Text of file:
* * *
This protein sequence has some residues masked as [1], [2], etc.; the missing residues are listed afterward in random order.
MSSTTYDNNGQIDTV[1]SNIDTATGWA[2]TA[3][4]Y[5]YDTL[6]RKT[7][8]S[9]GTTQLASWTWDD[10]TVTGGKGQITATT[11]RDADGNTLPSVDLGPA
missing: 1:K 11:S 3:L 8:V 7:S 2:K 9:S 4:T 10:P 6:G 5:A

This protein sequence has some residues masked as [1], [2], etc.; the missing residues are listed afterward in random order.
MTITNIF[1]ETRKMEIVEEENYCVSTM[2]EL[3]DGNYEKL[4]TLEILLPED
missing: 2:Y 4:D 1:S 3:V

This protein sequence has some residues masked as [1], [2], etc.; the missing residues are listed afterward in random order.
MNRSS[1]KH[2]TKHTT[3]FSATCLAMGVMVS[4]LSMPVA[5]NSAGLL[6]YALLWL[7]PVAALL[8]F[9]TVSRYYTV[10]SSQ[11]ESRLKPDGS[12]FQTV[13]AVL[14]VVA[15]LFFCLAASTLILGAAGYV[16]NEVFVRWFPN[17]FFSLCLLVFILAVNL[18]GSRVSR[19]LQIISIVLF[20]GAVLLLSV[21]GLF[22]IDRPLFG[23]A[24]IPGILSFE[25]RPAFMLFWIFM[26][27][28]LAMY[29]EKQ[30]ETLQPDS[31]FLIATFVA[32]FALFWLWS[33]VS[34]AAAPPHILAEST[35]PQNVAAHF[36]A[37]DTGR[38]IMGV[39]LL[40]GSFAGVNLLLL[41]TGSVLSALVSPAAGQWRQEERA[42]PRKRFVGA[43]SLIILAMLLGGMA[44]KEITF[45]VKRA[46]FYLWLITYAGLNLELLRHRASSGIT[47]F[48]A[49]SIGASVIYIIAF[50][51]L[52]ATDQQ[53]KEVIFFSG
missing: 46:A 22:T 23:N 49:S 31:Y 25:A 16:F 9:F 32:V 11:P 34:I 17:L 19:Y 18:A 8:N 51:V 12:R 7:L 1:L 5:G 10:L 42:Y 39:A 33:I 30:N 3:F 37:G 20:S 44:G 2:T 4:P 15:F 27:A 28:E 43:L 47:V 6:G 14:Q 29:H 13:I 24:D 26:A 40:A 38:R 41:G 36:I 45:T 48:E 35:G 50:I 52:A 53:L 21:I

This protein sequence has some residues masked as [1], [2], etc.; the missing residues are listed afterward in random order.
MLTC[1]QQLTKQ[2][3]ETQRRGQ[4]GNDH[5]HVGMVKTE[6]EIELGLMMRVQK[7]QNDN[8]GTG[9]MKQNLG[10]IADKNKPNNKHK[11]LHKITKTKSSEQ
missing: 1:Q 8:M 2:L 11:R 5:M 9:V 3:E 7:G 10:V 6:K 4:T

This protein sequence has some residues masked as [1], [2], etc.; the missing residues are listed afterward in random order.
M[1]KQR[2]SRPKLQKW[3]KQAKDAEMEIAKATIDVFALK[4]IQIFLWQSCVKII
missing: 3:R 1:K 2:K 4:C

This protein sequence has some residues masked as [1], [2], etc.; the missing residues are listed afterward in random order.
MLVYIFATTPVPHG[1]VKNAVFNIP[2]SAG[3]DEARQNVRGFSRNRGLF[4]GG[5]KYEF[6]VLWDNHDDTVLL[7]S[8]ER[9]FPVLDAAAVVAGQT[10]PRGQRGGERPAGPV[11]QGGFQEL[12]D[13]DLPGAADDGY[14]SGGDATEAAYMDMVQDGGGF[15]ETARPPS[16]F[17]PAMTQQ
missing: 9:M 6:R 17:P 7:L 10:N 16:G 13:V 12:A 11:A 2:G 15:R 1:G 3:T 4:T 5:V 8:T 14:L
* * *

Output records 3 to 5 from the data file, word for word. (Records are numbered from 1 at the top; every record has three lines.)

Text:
This protein sequence has some residues masked as [1], [2], etc.; the missing residues are listed afterward in random order.
MNRSS[1]KH[2]TKHTT[3]FSATCLAMGVMVS[4]LSMPVA[5]NSAGLL[6]YALLWL[7]PVAALL[8]F[9]TVSRYYTV[10]SSQ[11]ESRLKPDGS[12]FQTV[13]AVL[14]VVA[15]LFFCLAASTLILGAAGYV[16]NEVFVRWFPN[17]FFSLCLLVFILAVNL[18]GSRVSR[19]LQIISIVLF[20]GAVLLLSV[21]GLF[22]IDRPLFG[23]A[24]IPGILSFE[25]RPAFMLFWIFM[26][27][28]LAMY[29]EKQ[30]ETLQPDS[31]FLIATFVA[32]FALFWLWS[33]VS[34]AAAPPHILAEST[35]PQNVAAHF[36]A[37]DTGR[38]IMGV[39]LL[40]GSFAGVNLLLL[41]TGSVLSALVSPAAGQWRQEERA[42]PRKRFVGA[43]SLIILAMLLGGMA[44]KEITF[45]VKRA[46]FYLWLITYAGLNLELLRHRASSGIT[47]F[48]A[49]SIGASVIYIIAF[50][51]L[52]ATDQQ[53]KEVIFFSG
missing: 46:A 22:T 23:N 49:S 31:Y 25:A 16:F 9:F 32:V 11:P 34:I 17:L 19:Y 18:A 8:N 51:V 12:R 7:L 1:L 5:G 10:L 42:Y 39:A 33:I 30:N 3:F 37:G 20:S 44:G 2:T 4:P 15:F 27:A 28:E 43:L 47:V 6:G 14:Q 29:H 13:I 24:D 26:A 40:A 38:R 41:G 36:I 45:T 48:E 35:G 50:I 52:A 53:L 21:I

This protein sequence has some residues masked as [1], [2], etc.; the missing residues are listed afterward in random order.
MLTC[1]QQLTKQ[2][3]ETQRRGQ[4]GNDH[5]HVGMVKTE[6]EIELGLMMRVQK[7]QNDN[8]GTG[9]MKQNLG[10]IADKNKPNNKHK[11]LHKITKTKSSEQ
missing: 1:Q 8:M 2:L 11:R 5:M 9:V 3:E 7:G 10:V 6:K 4:T

This protein sequence has some residues masked as [1], [2], etc.; the missing residues are listed afterward in random order.
M[1]KQR[2]SRPKLQKW[3]KQAKDAEMEIAKATIDVFALK[4]IQIFLWQSCVKII
missing: 3:R 1:K 2:K 4:C